Patrice: Absolutely. I, I, I certainly agree with that whole a hundred percent. I have found being a, an independent contractor here. I got into the whole, oh, the money’s here. I can do this with it. No, no, no, no, no, no. I learned the hard way. Don’t do that. Discipline is so important now. So. Uh, young lawyer or middle-aged or whoever they are, they’re just starting their practice and they’ve gotten into the bad habits.[00:18:42] How do you pull them back and say, no, no, no, no. You got to think about it this way.
Darren: Yeah. That’s hard to do, you know, you have to start by just kind of drawing a line in the sand, you know, maybe you’ve been using your credit cards to manage that cycle. So you just say, okay, here’s the deal. We’re just going to [00:19:00] stop using the credit cards and maybe we’re going to start using the debit.[00:19:04] Because that way I’m only spending money that I know I have. And I’m not going to charge any new expenses to the credit card. So that way you keep yourself kind of from going into that negative cashflow and increasing that credit card debt, and then you can. Sort of set up a certain amount that you’re going to pay on those credit cards as part of that budget. [00:19:29] And that way you can just kind of slowly pay those down over time and not add to them. That’s the problem, right. You know, you’re trying to pay your credit cards down, but you’re adding to them at the same time and that’s a really tough thing to do. So if you’re really struggling, pay yourself weekly, a certain. [00:19:47] And then just use your debit card or just use cash. And there is a very psychologically important reason for this in that we’re a lot more reluctant to spend real money that we [00:20:00] actually have. It’s something about, um, we, we, we are more averse to losing. You know, then we are to gaining. So losing something that I actually have, that that really is a lot more fearful than gaining something else. [00:20:19] So people are really when they have real money that’s involved. And you’re really thinking about it in terms of actual dollars that are mine, that are leaving my bank account. That helps you a lot. Psychologically you are giving away something that is yours. Whereas if you have a card and you just put it in the reader, bingo, you don’t feel anything. You don’t say anything. I don’t need to worry about it. I can pay it later. You know?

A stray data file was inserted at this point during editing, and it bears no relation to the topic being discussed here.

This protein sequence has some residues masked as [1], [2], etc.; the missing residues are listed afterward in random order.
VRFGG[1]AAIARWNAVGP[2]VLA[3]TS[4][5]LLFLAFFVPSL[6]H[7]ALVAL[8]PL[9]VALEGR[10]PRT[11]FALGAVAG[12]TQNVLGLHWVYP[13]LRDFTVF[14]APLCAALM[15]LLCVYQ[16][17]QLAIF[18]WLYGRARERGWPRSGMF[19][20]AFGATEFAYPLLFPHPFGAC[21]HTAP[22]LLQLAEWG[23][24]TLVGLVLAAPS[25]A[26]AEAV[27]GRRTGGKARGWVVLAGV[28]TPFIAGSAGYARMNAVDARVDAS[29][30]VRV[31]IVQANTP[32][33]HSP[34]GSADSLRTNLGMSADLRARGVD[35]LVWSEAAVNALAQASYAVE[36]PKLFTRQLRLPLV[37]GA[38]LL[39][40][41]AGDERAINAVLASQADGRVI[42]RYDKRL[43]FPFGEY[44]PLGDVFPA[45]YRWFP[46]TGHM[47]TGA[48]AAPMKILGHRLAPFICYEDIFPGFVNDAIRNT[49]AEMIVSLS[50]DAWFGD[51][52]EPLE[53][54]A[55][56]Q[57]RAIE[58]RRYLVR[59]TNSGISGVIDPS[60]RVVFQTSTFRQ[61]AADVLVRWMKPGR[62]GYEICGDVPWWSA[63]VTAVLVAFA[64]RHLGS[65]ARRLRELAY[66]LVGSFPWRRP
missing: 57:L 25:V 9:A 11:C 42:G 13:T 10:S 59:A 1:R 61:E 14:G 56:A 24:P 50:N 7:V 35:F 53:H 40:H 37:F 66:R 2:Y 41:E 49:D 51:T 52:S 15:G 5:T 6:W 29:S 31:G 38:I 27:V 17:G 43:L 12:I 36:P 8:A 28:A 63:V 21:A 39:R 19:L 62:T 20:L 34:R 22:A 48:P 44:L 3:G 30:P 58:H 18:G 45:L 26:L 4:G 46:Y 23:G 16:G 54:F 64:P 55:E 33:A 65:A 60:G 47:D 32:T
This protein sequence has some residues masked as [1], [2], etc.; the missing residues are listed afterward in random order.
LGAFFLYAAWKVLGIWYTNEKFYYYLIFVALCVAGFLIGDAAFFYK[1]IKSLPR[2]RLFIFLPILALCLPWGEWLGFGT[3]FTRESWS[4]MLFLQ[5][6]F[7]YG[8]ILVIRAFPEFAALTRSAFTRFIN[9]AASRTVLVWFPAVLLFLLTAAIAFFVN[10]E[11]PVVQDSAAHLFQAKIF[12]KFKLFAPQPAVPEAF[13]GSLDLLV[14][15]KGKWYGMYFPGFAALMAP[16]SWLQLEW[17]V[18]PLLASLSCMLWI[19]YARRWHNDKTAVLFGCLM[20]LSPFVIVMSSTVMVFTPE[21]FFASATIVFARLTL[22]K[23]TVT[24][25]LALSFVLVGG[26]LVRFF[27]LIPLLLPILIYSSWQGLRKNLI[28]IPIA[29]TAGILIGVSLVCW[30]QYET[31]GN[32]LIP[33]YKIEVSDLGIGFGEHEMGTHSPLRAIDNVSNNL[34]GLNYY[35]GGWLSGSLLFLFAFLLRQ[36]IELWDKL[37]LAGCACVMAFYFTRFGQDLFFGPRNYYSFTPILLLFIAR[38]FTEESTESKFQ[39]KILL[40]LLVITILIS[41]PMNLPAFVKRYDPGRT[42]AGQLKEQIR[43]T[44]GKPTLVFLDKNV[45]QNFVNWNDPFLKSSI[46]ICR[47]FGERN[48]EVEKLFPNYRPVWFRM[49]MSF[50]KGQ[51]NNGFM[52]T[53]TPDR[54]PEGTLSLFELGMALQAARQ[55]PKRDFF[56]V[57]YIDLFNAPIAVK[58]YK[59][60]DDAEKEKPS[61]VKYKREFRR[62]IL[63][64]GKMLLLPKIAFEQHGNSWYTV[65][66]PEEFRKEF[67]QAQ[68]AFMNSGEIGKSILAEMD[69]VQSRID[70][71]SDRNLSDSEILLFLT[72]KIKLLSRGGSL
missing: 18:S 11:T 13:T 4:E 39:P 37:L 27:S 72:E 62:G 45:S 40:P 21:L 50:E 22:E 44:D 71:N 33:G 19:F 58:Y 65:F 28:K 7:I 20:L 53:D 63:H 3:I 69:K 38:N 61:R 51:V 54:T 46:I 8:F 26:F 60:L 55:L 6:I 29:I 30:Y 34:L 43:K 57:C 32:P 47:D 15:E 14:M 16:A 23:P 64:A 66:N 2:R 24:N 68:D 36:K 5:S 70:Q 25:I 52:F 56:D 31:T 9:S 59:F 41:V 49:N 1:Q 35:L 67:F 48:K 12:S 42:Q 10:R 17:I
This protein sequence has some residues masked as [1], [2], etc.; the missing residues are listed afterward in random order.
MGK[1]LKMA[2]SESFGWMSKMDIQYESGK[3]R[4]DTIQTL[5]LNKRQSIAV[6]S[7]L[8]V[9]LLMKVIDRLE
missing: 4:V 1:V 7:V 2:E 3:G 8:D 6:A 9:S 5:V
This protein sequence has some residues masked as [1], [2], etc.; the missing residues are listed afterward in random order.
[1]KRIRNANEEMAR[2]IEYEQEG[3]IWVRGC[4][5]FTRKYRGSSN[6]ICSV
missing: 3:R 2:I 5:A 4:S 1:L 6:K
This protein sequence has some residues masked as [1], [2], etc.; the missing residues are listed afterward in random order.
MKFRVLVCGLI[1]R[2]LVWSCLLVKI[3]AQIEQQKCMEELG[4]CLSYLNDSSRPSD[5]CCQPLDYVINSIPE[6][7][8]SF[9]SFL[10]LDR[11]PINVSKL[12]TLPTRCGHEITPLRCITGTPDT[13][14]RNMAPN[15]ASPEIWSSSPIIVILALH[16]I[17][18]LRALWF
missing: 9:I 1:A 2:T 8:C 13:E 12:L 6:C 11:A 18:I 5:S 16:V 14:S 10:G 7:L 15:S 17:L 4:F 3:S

Patrice: Exactly. Well, all right.[00:20:56] This is great for yourself, for your budget for your every day [00:21:00] for your food, your gasoline, but we haven’t talked about investing.
Darren: Yes. You know, as, as important it is, as it is to pay yourself regularly and set up your business the right way early on from the beginning, you want to commit to putting money away.[00:21:21] And I know that’s hard, you know, you’re starting out, you know, you don’t have the money to put away. You’re like what money? You know, you’re just trying to make sure you don’t end up adding too much to your credit cards. So it’s important though, that you get started putting some money away early. You know, there’s a very real, uh, power in investing called compounding. [00:21:52] And you don’t want to miss out on that. And you know, the earlier you start with investing the better, you know, that’s really, the key to [00:22:00] investing is to get started early. And that time, the amount of time you have in the market, that’s the only thing you can do. That’s how long you’re invested and how early you get started. [00:22:11] You can’t control what the stock market does. You can’t control those kinds of things, but you can control how early you begin. You know, the stock market is going to do what it does, you know, from here on out, you can’t change that, but you can change when you begin. And a lot of times people are scared because they’re like, well, I don’t have any money to invest. [00:22:31] Just start small. You could be ridiculously small. I don’t care. I had a client, you know, he keeps pulling money out. And I said, okay, you need to just commit to putting money in. And I don’t care how much it is. $10 a month. I mean, I really don’t care. You just need to establish that discipline because guess what? [00:22:55] You put $10 in and before, you know, it, you don’t even know that $10 was [00:23:00] there to begin with. You’re not missing it anymore. It’s just part of your cash flow. And then you can slowly increase that over time. But it can be very tempting to skip that completely. And I made that mistake myself, starting my own business. [00:23:17] I didn’t, wasn’t putting, you know, Hey, the financial planner needs to take his own advice. Right. But I think the mindset of a new business owner to, yes. You know, you’ve got one thing on your mind and that is survival. You know what I mean? So, but you really have to start that discipline because if you don’t, it’s going to be that much harder to start it later on, the more you put it off, the more you’re going to put it off. [00:23:41] And then before, you know, it it’s been years and years and years, and you haven’t put any money in your retirement accounts. So you’ve got to get it going, even if it’s just a small amount. Now here’s a cool thing you can think about. With the attorneys I work with, um, when they’re just starting out or they’re in this kind of [00:24:00] position, I tell them just, don’t worry about, you know, whether it’s an IRA or Roth IRA or 401k, or you don’t worry about all that. [00:24:09] We can figure that out later, just set up a standard taxable brokerage account. And add money to it. You know, we can worry about what kind of vehicle we want to put it in later, but just have some money going in to something. And there’s some cool things about a standard taxable brokerage account. One big thing is that it’s completely accessible. [00:24:36] You know, unlike a retirement account, you can go and get your money out if you need it. So if you really do have a true emergency. You can take it out if you really need it, but, you know, so it gives you some of that peace of mind, but it’s going to maybe help you have the courage to go ahead and get started. [00:24:56] So that’s a very simple way to get started. And I know you’re, you know, you [00:25:00] might be very busy with other things on your mind, so you can just start there. Very simple, very easy. And then we can add sophistication later.